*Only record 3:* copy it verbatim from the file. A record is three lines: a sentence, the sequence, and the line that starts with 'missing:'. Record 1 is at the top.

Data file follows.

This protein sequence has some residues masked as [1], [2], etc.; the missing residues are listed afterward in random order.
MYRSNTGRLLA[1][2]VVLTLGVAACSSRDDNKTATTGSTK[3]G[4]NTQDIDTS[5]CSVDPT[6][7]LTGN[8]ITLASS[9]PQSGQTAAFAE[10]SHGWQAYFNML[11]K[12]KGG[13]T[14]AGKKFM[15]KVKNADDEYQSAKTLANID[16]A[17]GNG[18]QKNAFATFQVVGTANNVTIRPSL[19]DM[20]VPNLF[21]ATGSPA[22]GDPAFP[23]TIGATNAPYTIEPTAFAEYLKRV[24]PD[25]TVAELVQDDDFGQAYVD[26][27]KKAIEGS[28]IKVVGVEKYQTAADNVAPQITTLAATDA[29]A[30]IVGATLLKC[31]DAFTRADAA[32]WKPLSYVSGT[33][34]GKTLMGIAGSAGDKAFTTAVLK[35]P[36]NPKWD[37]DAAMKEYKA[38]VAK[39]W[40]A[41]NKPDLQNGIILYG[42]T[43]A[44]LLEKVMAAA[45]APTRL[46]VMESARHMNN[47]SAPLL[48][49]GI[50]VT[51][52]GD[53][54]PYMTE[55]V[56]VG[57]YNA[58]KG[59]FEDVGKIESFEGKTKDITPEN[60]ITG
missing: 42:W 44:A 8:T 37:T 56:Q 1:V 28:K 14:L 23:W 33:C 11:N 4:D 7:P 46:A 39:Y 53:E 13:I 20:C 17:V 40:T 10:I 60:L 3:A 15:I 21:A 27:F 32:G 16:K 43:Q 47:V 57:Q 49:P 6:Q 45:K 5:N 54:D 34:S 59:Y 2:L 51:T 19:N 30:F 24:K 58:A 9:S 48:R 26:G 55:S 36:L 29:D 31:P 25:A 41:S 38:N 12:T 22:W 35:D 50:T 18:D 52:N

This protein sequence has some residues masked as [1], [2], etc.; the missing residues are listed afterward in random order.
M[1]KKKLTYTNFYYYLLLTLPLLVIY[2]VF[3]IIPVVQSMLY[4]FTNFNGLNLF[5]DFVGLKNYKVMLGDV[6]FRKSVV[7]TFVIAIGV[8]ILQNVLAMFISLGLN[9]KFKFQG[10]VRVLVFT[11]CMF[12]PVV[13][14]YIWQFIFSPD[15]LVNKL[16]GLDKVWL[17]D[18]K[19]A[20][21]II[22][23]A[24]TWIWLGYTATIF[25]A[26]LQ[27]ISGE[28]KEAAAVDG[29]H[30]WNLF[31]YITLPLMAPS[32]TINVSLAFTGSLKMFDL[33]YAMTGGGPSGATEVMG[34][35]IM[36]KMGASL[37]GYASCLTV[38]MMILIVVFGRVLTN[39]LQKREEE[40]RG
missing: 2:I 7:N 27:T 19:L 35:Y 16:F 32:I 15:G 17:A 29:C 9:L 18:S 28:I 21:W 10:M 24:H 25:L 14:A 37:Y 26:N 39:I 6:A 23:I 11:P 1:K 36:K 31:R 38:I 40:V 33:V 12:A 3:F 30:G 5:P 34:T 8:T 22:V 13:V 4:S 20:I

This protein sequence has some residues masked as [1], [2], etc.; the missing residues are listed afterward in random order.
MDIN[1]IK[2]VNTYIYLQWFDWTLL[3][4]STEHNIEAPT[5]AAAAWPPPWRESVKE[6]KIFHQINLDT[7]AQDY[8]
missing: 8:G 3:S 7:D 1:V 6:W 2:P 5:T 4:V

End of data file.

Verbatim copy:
This protein sequence has some residues masked as [1], [2], etc.; the missing residues are listed afterward in random order.
MDIN[1]IK[2]VNTYIYLQWFDWTLL[3][4]STEHNIEAPT[5]AAAAWPPPWRESVKE[6]KIFHQINLDT[7]AQDY[8]
missing: 8:G 3:S 7:D 1:V 6:W 2:P 5:T 4:V